Cannabis is legal in Canada — here's what you need to know

Recreational marijuana is legal, but the vision of a pot-permissive Canada still remains hazy. We try to answer some frequently asked questions surrounding legal weed.

Rules around legal weed vary from province to province

A marijuana plant with others behind it out of focus.
In most provinces and all the territories, people will be allowed to possess four marijuana plants per household. That's the limit Ottawa imposed when it passed the Cannabis Act in June. (Jeff McIntosh/The Canadian Press)

Recreational marijuana is legal as of today, but the vision of what a pot-permissive Canada looks like remains somewhat hazy.

There's still a lot we don't know, including what will happen to the illicit dispensaries that popped up in cities across the country in recent years. But here's a look at what we do know as Canadian consumers buy legal cannabis for the first time. 

How will people buy pot?

How people purchase legal cannabis depends on where they live.

There is one constant across the country: Online sales are available in all provinces and territories, whether via private retailers or through government-run websites. E-commerce giant Shopify, which will manage online sales for four provinces, is confident its system will be able to handle the volume.

But there are distinctions across the county with respect to age limits and retail models. Minimum age limits for purchasing and consuming cannabis vary, but most provinces mirror their rules for alcohol.

Can I grow marijuana at home?

In most provinces and all territories, adults are allowed to possess four marijuana plants per household for recreational use. That's the limit the federal government imposed when it passed the Cannabis Act in June.

Quebec and Manitoba are the two holdouts. Both fiercely opposed that decision and enacted their own rules banning growing cannabis plants at home — a move some lawyers argue could eventually result in a constitutional challenge.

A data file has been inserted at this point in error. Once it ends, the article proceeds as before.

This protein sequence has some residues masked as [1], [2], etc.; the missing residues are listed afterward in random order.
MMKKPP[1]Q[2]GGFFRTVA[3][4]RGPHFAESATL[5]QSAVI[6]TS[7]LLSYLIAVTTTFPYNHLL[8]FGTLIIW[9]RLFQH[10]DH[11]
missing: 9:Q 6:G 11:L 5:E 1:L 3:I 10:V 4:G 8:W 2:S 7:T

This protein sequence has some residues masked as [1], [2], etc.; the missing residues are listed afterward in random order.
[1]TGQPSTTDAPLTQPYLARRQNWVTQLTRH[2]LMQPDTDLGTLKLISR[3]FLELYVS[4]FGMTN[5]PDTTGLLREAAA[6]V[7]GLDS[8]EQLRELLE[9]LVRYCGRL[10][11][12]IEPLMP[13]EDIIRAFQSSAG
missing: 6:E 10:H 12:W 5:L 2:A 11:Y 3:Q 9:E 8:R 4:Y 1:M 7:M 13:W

How much will it cost? 

Much of the success of Canada's decision to legalize marijuana will be pegged to the price Canadians end up paying per gram of legal weed. Should legal cannabis turn out to be more expensive than pot on the black market, there may be little incentive for Canadians to quit buying from their current source.

A recent McMaster University study suggested that the sweet spot for consumers — the price where they'd buy legal weed instead of turning to the black market — was $10 to $12 a gram.

Prices could change, but for now, it looks like retail prices in New Brunswick will range from $8-$16 per gram; between $8.21-$14.55 per gram in the Northwest Territories; between $6-$13 in Newfoundland and Labrador; and prices will start at $8 per gram in Yukon. 

Ontario's new PC government has been quiet on prices, but said it aims to set them at a rate that would be competitive with illicit dispensaries.

In Quebec, a spokesperson for SQDC, the provincial crown corporation responsible for cannabis sales, told CBC News it has yet to announce detailed pricing, adding that a lot of items would retail starting at $7 per gram.

Could there be a weed shortage?

According to Health Canada, there are currently more than 120 licensed cannabis producers in the country — with many based in Ontario and B.C.

Several companies rapidly expanded ahead of legalization, but one of Canada's top cannabis producers recently said labour shortages and supply chain issues may cause "sold out" signs to pop up at pot stores soon after it becomes legal. 

"I'm concerned about the supply side," business consultant Sarah Stockdale said of pot e-commerce. "The tech that the government has is set up to handle the load on the servers, but are Canadians going to be waiting a really long time to receive their shipments when they're used to Amazon? If they have to wait one to two weeks will they turn to the black market?" 

How does legalization work at the border?